Environmental group sues to protect species of mussel found in Virginia

By: - June 16, 2022 1:50 pm

On Tuesday, the national environmental nonprofit Center for Biological Diversity filed a lawsuit in an Oregon federal court against the U.S. Fish and Wildlife Service over its failure to determine or finalize protections for four species of mussel, including the pictured longsolid mussel, that have faced steep losses over the past decades.  (U.S. Fish and Wildlife Service)

Federal courts will again put a species of freshwater mussel native to Southwest Virginia under the microscope. 

On Tuesday, the national environmental nonprofit Center for Biological Diversity filed a lawsuit in an Oregon federal court against the U.S. Fish and Wildlife Service over its failure to determine or finalize protections for four species that have faced steep losses over the past decades. 

Among the four is the longsolid (Fusconaia subrotunda), a light brown freshwater mussel historically found from Alabama to Pennsylvania and once used in the making of buttons. Today, populations in Georgia, Indiana and Illinois have been wiped out, and “precipitous declines and extirpations” of populations have been observed in river basins throughout its remaining range. 

In Virginia, the U.S. Fish and Wildlife Service has identified remaining populations in portions of the Clinch and Powell Rivers as well as Indian Creek. Populations that once lived in the South Fork Holston River in Virginia and Tennessee have been eradicated. 

Tim Lane, the Virginia Department of Wildlife Resources’ Southwest Virginia mussel recovery coordinator, said the species is very abundant in the Tennessee portion of the Clinch and Indian Creek in Lee County, where he’s found it “countless times.”

“They are more of a midriver to large river mussel,” he wrote in an email. “So they show up in tributaries but infrequently.”

Scientists have identified a range of threats to the species, including mining and resource extraction activities that have polluted water bodies like the Clinch and Powell. 

In 2010, the Center for Biological Diversity was among a group of organizations that petitioned the U.S. Fish and Wildlife Service to list the longsolid and 403 other species in the southeastern U.S. as endangered or threatened.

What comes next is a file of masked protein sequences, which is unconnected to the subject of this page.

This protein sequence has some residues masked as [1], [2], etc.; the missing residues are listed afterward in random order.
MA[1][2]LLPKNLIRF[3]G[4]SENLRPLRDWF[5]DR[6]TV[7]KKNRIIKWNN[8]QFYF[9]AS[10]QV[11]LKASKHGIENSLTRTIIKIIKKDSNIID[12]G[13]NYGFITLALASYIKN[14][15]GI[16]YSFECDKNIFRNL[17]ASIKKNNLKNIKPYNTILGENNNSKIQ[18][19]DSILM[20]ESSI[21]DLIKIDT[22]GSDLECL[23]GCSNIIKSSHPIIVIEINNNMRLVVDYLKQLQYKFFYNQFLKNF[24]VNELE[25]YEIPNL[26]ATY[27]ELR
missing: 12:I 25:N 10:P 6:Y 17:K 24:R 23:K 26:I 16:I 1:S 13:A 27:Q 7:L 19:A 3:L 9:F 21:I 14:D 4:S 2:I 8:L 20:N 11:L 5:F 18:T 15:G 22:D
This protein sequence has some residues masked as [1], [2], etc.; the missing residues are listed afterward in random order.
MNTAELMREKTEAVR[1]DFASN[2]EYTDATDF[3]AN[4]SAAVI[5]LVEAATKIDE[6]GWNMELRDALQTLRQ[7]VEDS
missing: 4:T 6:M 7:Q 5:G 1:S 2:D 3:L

Freshwater mussels collected during a scientific sampling event on the Clinch River in Virginia. (Sarah Vogelsong / Virginia Mercury)

In 2020, the agency proposed listing the species as threatened and designating 1,115 river miles through six states including Virginia as critical habitat. However, Fish and Wildlife has never issued a final rule officially declaring the longsolid to be threatened under the U.S. Endangered Species Act. 

“The Endangered Species Act is tremendously effective at saving species from extinction,” said Camila Cossío, an attorney with the Center for Biological Diversity, in a statement. “But it only works if the service actually grants species protection.” 

The case isn’t the first time federal courts have been charged with examining the plight of a freshwater mussel native to the region. 

Following another 2020 lawsuit by the Center for Biological Diversity, Fish and Wildlife last November listed the Atlantic pigtoe mussel found in Virginia and North Carolina as threatened and designated 563 miles of river as critical habitat. And in 2019, a freshwater mussel known as the clubshell found just over Virginia’s border in West Virginia and Tennessee was central to a federal court’s decision to overturn a key permit for the now-canceled Atlantic Coast Pipeline

While less celebrated than oysters, freshwater mussels play a critical role in filtering rivers and streams, and Virginia has historically been home to an unusual diversity of species, counting roughly 80 within its waterways.

But in recent decades, populations have been vanishing: Department of Wildlife Resources officials estimate only 30 percent of the state’s freshwater mussel species are stable, and 31 species in the state’s portion of the Tennessee River system have been designated by either the state or federal government as endangered or threatened. 

After lobbying by conservation groups, the General Assembly this year agreed to put $400,000 over the next two years toward the development and administration of a statewide plan to protect and restore native freshwater mussel species. The budget, which was passed by the legislature June 1, is currently under review by Gov. Glenn Youngkin. 

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Sarah Vogelsong
Sarah Vogelsong

Sarah is Editor-in-Chief of the Mercury and previously its environment and energy reporter. She has worked for multiple Virginia and regional publications, including Chesapeake Bay Journal, The Progress-Index and The Caroline Progress. Her reporting has won awards from groups such as the Society of Environmental Journalists and Virginia Press Association, and she is an alumna of the Columbia Energy Journalism Initiative and Metcalf Institute Science Immersion Workshop for Journalists. She is a graduate of the College of William and Mary. Contact her at [email protected]